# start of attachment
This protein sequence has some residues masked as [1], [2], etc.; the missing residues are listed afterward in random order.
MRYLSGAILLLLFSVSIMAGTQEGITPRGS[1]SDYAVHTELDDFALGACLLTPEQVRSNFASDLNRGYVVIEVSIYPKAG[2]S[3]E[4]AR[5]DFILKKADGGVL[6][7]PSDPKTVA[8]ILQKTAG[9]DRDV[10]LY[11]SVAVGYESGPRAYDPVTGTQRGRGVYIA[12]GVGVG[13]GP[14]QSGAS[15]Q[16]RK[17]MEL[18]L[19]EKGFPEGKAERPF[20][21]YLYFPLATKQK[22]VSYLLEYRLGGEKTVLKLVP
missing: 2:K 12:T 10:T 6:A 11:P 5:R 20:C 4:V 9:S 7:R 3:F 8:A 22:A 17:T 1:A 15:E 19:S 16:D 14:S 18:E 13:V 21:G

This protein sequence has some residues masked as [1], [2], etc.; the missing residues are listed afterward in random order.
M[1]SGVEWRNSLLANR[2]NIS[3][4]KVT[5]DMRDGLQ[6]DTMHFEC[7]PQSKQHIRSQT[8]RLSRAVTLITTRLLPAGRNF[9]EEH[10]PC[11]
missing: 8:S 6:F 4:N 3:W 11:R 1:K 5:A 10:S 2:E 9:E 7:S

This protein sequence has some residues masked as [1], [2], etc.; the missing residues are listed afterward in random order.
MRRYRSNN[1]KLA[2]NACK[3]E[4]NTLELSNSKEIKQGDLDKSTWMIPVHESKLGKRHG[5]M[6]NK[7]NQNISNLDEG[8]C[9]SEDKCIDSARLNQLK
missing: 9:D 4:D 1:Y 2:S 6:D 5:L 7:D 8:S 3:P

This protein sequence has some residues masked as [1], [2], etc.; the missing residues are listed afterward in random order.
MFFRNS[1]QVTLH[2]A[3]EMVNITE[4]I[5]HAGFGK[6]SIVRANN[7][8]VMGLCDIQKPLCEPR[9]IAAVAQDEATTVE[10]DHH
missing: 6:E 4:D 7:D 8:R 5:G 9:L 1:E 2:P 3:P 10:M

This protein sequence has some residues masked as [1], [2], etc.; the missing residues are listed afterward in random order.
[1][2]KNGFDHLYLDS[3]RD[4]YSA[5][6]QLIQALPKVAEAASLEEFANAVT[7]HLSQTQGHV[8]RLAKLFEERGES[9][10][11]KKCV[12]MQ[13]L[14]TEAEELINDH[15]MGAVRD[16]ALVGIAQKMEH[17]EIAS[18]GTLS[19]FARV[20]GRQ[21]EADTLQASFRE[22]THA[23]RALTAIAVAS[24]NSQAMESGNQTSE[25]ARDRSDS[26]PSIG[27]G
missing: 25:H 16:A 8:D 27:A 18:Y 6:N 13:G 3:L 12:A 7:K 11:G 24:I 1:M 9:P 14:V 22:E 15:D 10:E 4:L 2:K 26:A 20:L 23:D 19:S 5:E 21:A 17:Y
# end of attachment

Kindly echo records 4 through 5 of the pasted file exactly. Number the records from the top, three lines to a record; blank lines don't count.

This protein sequence has some residues masked as [1], [2], etc.; the missing residues are listed afterward in random order.
MFFRNS[1]QVTLH[2]A[3]EMVNITE[4]I[5]HAGFGK[6]SIVRANN[7][8]VMGLCDIQKPLCEPR[9]IAAVAQDEATTVE[10]DHH
missing: 6:E 4:D 7:D 8:R 5:G 9:L 1:E 2:P 3:P 10:M

This protein sequence has some residues masked as [1], [2], etc.; the missing residues are listed afterward in random order.
[1][2]KNGFDHLYLDS[3]RD[4]YSA[5][6]QLIQALPKVAEAASLEEFANAVT[7]HLSQTQGHV[8]RLAKLFEERGES[9][10][11]KKCV[12]MQ[13]L[14]TEAEELINDH[15]MGAVRD[16]ALVGIAQKMEH[17]EIAS[18]GTLS[19]FARV[20]GRQ[21]EADTLQASFRE[22]THA[23]RALTAIAVAS[24]NSQAMESGNQTSE[25]ARDRSDS[26]PSIG[27]G
missing: 25:H 16:A 8:D 27:A 18:Y 6:N 13:G 3:L 12:A 7:K 11:G 24:I 1:M 9:P 14:V 22:E 15:D 10:E 4:L 2:K 26:A 20:L 23:D 19:S 5:E 21:A 17:Y